ST PETERSBURG, Russia (Reuters) - Russia on Thursday called time on vodka drinkers at its top economic conference, outlawing the national tipple from normally well lubricated stands at the St Petersburg Economic Forum.
The ban comes as President Dmitry Medvedev, the keynote speaker, spearheads a campaign against alcohol abuse which includes higher taxes and a minimum price on vodka, and may yet lead to limited sales hours.
“On the territory (of the forum), only beverages no stronger than wine can be drunk,” said Stanislav Voskresensky, a deputy economy minister.
Financial information company Bloomberg covered up a Russian Standard vodka logo on its stand with white paint hours before the forum opened, while a chess lounge favored by government officials moved screens in front of displays of cognac.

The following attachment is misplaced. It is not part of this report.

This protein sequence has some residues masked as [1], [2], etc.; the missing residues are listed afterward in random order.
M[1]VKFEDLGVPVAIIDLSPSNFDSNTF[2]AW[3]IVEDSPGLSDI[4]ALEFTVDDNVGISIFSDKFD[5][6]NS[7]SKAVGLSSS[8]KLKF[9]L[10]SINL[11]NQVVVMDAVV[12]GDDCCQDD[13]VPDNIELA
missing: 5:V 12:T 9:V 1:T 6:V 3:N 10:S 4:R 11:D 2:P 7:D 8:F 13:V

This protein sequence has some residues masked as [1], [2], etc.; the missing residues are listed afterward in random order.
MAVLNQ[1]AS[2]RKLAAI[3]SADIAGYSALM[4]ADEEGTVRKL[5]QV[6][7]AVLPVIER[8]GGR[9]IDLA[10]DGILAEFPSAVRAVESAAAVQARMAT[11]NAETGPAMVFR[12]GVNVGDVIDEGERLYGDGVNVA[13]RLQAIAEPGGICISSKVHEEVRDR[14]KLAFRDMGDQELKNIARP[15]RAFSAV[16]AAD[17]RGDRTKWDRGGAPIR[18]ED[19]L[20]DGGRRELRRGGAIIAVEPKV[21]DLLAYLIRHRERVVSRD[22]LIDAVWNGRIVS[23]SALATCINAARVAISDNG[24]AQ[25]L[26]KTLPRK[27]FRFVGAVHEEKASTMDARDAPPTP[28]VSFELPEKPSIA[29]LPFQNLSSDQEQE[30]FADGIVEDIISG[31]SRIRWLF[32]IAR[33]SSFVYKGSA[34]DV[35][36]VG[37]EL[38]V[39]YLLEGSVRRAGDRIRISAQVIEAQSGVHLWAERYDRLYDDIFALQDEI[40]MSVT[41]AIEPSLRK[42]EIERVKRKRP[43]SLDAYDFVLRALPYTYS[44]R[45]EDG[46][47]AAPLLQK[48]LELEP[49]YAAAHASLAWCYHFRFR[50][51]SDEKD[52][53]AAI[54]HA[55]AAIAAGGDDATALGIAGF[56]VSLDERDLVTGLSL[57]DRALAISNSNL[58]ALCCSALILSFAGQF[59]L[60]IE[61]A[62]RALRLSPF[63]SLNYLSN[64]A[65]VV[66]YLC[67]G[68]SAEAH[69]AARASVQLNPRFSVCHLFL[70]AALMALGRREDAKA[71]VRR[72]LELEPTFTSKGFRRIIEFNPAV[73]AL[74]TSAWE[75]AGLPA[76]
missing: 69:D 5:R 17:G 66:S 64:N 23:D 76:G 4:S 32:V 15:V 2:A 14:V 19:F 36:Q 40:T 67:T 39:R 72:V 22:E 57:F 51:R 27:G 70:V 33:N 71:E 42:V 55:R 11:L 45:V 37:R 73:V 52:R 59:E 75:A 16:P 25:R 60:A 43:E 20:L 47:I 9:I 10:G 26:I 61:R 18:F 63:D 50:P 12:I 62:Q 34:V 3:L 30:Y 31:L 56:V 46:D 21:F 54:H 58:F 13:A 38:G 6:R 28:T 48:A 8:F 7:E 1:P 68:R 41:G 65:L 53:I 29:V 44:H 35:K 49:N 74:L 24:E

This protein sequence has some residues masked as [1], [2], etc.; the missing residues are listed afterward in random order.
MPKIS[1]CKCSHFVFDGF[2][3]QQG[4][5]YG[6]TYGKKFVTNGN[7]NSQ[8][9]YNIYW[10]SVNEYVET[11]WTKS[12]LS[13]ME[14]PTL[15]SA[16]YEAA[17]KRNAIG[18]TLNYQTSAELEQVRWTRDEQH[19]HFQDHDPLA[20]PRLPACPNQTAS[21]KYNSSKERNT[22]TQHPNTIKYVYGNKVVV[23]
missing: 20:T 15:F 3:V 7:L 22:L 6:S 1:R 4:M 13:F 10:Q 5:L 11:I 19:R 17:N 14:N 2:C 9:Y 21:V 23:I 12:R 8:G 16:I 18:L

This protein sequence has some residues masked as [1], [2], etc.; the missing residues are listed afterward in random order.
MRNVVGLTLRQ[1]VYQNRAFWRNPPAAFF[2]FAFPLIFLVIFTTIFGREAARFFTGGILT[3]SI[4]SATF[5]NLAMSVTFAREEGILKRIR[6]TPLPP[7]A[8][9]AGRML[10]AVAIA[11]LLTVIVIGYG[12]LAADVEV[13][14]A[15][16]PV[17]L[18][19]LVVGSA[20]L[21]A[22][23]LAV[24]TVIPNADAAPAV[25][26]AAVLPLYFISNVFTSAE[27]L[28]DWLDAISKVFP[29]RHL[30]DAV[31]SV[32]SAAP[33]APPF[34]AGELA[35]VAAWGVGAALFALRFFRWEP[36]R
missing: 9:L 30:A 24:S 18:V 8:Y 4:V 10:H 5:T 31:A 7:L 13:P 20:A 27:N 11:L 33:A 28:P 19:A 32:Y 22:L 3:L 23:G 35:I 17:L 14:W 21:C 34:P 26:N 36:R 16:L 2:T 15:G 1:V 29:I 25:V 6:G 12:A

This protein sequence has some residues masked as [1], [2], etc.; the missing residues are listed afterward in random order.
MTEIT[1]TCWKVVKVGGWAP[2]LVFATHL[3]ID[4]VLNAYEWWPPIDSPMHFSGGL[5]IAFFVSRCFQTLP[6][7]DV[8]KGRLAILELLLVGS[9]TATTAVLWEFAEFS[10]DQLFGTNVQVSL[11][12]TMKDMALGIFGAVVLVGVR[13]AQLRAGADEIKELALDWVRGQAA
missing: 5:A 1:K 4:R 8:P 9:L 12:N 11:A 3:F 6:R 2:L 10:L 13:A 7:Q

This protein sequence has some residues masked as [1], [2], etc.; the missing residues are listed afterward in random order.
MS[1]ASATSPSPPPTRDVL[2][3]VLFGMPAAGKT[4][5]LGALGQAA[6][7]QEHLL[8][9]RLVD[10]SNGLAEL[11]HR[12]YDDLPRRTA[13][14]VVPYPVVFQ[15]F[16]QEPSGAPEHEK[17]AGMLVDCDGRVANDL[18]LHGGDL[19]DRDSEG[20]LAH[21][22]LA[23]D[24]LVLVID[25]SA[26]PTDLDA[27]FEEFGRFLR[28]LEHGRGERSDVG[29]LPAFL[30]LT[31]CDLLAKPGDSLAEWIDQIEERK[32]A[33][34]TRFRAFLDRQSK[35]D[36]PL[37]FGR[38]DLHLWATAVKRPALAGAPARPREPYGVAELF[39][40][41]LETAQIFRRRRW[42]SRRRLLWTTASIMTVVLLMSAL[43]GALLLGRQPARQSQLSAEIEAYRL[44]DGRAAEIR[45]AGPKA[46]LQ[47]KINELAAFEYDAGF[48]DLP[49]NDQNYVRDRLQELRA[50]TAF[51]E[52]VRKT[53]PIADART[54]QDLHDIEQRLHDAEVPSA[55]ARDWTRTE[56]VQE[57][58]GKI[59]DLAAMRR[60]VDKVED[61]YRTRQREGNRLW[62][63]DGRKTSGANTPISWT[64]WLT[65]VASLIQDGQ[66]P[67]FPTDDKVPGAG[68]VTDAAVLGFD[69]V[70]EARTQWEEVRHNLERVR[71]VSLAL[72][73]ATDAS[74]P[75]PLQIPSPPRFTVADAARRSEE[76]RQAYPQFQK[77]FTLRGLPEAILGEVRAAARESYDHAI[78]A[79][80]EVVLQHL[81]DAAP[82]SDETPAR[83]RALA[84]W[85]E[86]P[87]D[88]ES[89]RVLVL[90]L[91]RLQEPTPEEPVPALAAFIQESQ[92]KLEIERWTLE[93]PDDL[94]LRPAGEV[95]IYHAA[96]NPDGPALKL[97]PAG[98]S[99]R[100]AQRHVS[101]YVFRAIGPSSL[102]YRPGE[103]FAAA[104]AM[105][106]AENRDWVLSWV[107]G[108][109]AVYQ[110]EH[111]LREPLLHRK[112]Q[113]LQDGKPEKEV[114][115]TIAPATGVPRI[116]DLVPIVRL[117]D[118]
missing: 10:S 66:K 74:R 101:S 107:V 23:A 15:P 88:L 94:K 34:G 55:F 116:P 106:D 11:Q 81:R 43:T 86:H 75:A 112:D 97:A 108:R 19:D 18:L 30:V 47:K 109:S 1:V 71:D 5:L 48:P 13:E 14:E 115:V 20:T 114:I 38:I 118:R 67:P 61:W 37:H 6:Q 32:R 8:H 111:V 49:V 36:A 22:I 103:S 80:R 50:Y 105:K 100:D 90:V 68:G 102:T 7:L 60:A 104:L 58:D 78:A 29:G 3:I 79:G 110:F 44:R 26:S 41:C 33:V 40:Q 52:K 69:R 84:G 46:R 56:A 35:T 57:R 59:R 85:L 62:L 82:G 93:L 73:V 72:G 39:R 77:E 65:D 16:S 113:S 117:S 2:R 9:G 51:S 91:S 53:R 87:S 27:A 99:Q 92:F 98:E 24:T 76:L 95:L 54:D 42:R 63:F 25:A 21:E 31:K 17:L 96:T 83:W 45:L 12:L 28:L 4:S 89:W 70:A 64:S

Alcohol abuse is a major problem in Russia where, according to Medvedev, the average Russian drinks 18 liters (38 pints) of pure alcohol each year. Successive anti-alcohol campaigns by Soviet leaders all failed to solve the problem.
Writing by Toni Vorobyova, editing by Paul Casciato